The other day I asked her if I could write about our story on my blog.  She didn’t even hesitate.  “Yes, people need to be aware.  Let me show you something.”  Grabbing my kindle, she pulled up a video from YouTube that was done by “Jacksgap” out of London.  This young man with his British accent talked about opening dialog about mental illness and wanting to campaign.  I was amazed by my twelve-year-old daughter’s commitment, along with his.

My beautiful daughter has been diagnosed with social anxiety and complicated depression.  During the week, she sees her therapist.  A psychiatrist monitors her progress once a month.  She takes two different types of medication.  At the moment, she only has a panic attack maybe once a week.  Her thoughts of suicide are gone.  Going to different social activities, even church, is a struggle.  Sometimes we have to cancel.  In the next week or two, we will be working with the school counselor to modify her schedule.  The summer has been good, but we don’t know what the school year holds for us.

Her illness has caused many tears.  For myself, my fear of losing her has lessened; however, I still worry.  I marvel at her strength.  I get tired of all the drama and appointments.  There are days I am depressed.  I went back to my therapist for a short time.  I felt like the worst mother in the world, but I am controlling those negative thoughts a bit easier as we rest during the lazy days of sunlight.  I dread this fall.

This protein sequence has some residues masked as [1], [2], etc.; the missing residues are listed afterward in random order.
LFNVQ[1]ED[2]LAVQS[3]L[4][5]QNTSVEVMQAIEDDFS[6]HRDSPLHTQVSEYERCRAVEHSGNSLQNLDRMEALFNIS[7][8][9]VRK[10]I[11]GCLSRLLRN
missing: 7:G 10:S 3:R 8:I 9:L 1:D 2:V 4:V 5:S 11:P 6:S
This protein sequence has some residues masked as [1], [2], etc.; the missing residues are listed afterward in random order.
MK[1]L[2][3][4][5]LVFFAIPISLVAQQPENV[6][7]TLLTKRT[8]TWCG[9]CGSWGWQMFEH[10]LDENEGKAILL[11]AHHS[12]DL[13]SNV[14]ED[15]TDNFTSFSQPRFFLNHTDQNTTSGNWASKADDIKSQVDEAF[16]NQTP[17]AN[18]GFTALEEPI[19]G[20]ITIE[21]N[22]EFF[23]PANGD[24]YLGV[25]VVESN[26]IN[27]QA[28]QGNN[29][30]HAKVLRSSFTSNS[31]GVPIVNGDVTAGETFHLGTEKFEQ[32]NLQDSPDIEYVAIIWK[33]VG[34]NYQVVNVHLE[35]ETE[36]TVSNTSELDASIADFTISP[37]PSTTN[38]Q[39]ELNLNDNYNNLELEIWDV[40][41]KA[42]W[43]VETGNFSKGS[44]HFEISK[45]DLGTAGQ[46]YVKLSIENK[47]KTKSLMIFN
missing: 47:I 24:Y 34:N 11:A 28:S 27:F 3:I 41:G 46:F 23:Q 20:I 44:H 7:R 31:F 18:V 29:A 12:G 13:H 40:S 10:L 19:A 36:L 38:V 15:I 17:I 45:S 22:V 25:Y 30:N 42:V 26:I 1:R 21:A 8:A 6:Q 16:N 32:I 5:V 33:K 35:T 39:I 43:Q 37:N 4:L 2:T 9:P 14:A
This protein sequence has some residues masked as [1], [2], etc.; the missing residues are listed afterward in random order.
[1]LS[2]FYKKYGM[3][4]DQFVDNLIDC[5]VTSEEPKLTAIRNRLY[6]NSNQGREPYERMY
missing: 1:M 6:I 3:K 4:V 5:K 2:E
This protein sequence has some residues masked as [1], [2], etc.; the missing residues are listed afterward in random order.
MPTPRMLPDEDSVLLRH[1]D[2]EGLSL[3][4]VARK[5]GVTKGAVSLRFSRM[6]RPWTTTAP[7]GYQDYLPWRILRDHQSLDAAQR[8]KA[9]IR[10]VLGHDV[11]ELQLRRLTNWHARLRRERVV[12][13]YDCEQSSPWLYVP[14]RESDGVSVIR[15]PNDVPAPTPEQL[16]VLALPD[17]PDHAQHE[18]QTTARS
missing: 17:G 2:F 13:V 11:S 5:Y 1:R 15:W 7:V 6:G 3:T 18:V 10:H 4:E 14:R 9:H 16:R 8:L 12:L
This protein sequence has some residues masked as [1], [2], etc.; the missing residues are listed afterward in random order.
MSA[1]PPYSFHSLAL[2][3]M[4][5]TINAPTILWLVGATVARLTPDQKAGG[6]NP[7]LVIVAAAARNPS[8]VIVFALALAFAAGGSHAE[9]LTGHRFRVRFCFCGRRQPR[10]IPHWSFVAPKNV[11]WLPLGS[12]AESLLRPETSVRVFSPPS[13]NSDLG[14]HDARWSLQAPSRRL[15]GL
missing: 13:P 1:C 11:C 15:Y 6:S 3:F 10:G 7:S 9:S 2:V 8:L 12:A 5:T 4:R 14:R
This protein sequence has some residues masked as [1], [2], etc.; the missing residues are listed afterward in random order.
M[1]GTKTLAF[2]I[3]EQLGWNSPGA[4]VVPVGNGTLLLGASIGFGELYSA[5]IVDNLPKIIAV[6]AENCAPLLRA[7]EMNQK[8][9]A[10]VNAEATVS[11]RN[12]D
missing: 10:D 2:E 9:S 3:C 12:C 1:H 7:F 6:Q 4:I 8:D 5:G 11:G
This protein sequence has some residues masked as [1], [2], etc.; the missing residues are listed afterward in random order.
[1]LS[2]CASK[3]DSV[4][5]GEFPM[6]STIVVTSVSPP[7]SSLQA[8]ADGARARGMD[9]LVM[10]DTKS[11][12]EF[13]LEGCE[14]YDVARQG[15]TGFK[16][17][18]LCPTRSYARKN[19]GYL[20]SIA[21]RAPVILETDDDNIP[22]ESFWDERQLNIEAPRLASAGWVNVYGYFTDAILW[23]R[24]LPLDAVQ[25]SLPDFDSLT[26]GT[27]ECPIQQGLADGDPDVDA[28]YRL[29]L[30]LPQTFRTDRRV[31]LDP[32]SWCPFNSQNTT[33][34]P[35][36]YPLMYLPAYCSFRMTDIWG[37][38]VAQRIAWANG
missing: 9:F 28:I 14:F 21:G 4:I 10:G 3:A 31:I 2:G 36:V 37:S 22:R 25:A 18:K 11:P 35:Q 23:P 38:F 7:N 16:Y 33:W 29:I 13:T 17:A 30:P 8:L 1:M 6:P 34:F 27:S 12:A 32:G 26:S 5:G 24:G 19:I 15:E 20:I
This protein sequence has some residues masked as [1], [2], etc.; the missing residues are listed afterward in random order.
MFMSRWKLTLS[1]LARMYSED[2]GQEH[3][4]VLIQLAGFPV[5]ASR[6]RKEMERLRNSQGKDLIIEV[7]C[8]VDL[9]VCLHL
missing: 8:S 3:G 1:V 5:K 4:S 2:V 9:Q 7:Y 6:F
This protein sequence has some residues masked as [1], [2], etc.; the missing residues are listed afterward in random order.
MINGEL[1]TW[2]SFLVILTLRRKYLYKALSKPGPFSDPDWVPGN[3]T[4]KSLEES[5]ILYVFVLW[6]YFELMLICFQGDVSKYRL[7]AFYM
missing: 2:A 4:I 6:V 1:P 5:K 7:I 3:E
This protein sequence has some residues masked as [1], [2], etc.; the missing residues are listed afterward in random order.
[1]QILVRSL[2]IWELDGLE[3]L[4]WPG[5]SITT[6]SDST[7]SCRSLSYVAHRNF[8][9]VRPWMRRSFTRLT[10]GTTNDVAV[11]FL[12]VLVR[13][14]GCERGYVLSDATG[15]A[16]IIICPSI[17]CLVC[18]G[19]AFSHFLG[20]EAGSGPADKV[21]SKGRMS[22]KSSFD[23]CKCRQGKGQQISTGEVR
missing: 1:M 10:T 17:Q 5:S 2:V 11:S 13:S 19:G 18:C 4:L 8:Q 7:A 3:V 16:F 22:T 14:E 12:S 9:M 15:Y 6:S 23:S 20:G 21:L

Throughout the next couple of weeks, I will share our story and thoughts I have had.  I will also update on our progress.  I am sure this fall will be a challenge.  Mental illness should not be shunned or hidden in the closet.  However, if I find it hard to talk about as a writer, how will we ever get past the stigma?  Hopefully, our story will help others tell their story and not live in seclusion any longer.